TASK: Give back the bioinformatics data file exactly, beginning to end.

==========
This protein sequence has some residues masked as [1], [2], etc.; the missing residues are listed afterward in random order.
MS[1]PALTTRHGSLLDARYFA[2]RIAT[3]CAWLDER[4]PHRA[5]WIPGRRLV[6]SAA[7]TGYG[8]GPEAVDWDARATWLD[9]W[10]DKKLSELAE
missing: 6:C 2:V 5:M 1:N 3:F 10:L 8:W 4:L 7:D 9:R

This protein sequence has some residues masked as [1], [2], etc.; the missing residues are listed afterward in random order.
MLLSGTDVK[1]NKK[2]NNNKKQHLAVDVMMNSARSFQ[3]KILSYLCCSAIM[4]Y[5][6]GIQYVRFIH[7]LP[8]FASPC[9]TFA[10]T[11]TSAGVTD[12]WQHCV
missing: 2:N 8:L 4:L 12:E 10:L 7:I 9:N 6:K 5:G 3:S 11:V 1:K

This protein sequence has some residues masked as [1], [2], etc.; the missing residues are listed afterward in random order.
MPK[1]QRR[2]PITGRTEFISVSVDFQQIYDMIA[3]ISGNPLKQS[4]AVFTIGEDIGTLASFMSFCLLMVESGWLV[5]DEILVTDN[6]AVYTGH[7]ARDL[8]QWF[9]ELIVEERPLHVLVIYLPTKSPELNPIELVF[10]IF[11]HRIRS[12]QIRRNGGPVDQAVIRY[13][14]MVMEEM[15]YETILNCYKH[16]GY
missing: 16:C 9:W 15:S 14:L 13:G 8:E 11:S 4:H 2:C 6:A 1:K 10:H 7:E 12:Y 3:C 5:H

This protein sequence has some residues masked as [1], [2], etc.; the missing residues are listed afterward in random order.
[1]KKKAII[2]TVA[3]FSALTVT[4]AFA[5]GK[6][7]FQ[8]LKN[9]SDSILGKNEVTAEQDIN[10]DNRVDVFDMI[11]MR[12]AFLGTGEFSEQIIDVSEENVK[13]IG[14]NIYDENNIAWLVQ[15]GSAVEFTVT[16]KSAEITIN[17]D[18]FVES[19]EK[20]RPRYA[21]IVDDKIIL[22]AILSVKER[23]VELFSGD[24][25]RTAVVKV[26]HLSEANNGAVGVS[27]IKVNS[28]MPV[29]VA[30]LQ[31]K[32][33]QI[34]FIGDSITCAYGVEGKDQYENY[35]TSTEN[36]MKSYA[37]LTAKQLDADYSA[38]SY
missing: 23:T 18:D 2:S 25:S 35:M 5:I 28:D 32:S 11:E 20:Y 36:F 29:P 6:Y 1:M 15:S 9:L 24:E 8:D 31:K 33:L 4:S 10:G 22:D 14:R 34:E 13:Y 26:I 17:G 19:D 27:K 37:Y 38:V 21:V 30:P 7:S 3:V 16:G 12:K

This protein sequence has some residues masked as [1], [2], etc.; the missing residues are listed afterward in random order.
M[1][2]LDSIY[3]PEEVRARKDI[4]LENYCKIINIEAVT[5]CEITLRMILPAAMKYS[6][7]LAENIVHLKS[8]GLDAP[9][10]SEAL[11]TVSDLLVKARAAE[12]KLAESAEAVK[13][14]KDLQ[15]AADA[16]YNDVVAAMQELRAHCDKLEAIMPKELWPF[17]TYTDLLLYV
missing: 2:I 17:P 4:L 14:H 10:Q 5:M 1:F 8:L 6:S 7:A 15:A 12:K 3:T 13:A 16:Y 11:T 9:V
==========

This protein sequence has some residues masked as [1], [2], etc.; the missing residues are listed afterward in random order.
MS[1]PALTTRHGSLLDARYFA[2]RIAT[3]CAWLDER[4]PHRA[5]WIPGRRLV[6]SAA[7]TGYG[8]GPEAVDWDARATWLD[9]W[10]DKKLSELAE
missing: 6:C 2:V 5:M 1:N 3:F 10:L 8:W 4:L 7:D 9:R

This protein sequence has some residues masked as [1], [2], etc.; the missing residues are listed afterward in random order.
MLLSGTDVK[1]NKK[2]NNNKKQHLAVDVMMNSARSFQ[3]KILSYLCCSAIM[4]Y[5][6]GIQYVRFIH[7]LP[8]FASPC[9]TFA[10]T[11]TSAGVTD[12]WQHCV
missing: 2:N 8:L 4:L 12:E 10:L 7:I 9:N 6:K 5:G 3:S 11:V 1:K

This protein sequence has some residues masked as [1], [2], etc.; the missing residues are listed afterward in random order.
MPK[1]QRR[2]PITGRTEFISVSVDFQQIYDMIA[3]ISGNPLKQS[4]AVFTIGEDIGTLASFMSFCLLMVESGWLV[5]DEILVTDN[6]AVYTGH[7]ARDL[8]QWF[9]ELIVEERPLHVLVIYLPTKSPELNPIELVF[10]IF[11]HRIRS[12]QIRRNGGPVDQAVIRY[13][14]MVMEEM[15]YETILNCYKH[16]GY
missing: 16:C 9:W 15:S 14:L 13:G 8:E 11:S 4:H 2:C 6:A 1:K 10:H 7:E 12:Y 3:C 5:H

This protein sequence has some residues masked as [1], [2], etc.; the missing residues are listed afterward in random order.
[1]KKKAII[2]TVA[3]FSALTVT[4]AFA[5]GK[6][7]FQ[8]LKN[9]SDSILGKNEVTAEQDIN[10]DNRVDVFDMI[11]MR[12]AFLGTGEFSEQIIDVSEENVK[13]IG[14]NIYDENNIAWLVQ[15]GSAVEFTVT[16]KSAEITIN[17]D[18]FVES[19]EK[20]RPRYA[21]IVDDKIIL[22]AILSVKER[23]VELFSGD[24][25]RTAVVKV[26]HLSEANNGAVGVS[27]IKVNS[28]MPV[29]VA[30]LQ[31]K[32][33]QI[34]FIGDSITCAYGVEGKDQYENY[35]TSTEN[36]MKSYA[37]LTAKQLDADYSA[38]SY
missing: 23:T 18:D 2:S 25:S 35:M 5:I 28:D 32:S 11:E 20:Y 36:F 29:P 6:Y 1:M 15:S 9:L 24:E 8:D 31:K 33:L 4:S 10:G 22:D 14:R 34:E 13:Y 26:I 17:G 19:D 27:K 37:Y 38:V 21:V 30:P 7:S 3:V 16:G 12:K

This protein sequence has some residues masked as [1], [2], etc.; the missing residues are listed afterward in random order.
M[1][2]LDSIY[3]PEEVRARKDI[4]LENYCKIINIEAVT[5]CEITLRMILPAAMKYS[6][7]LAENIVHLKS[8]GLDAP[9][10]SEAL[11]TVSDLLVKARAAE[12]KLAESAEAVK[13][14]KDLQ[15]AADA[16]YNDVVAAMQELRAHCDKLEAIMPKELWPF[17]TYTDLLLYV
missing: 2:I 17:P 4:L 14:H 10:Q 5:M 1:F 8:L 6:S 7:A 15:A 12:K 3:T 13:A 16:Y 11:T 9:V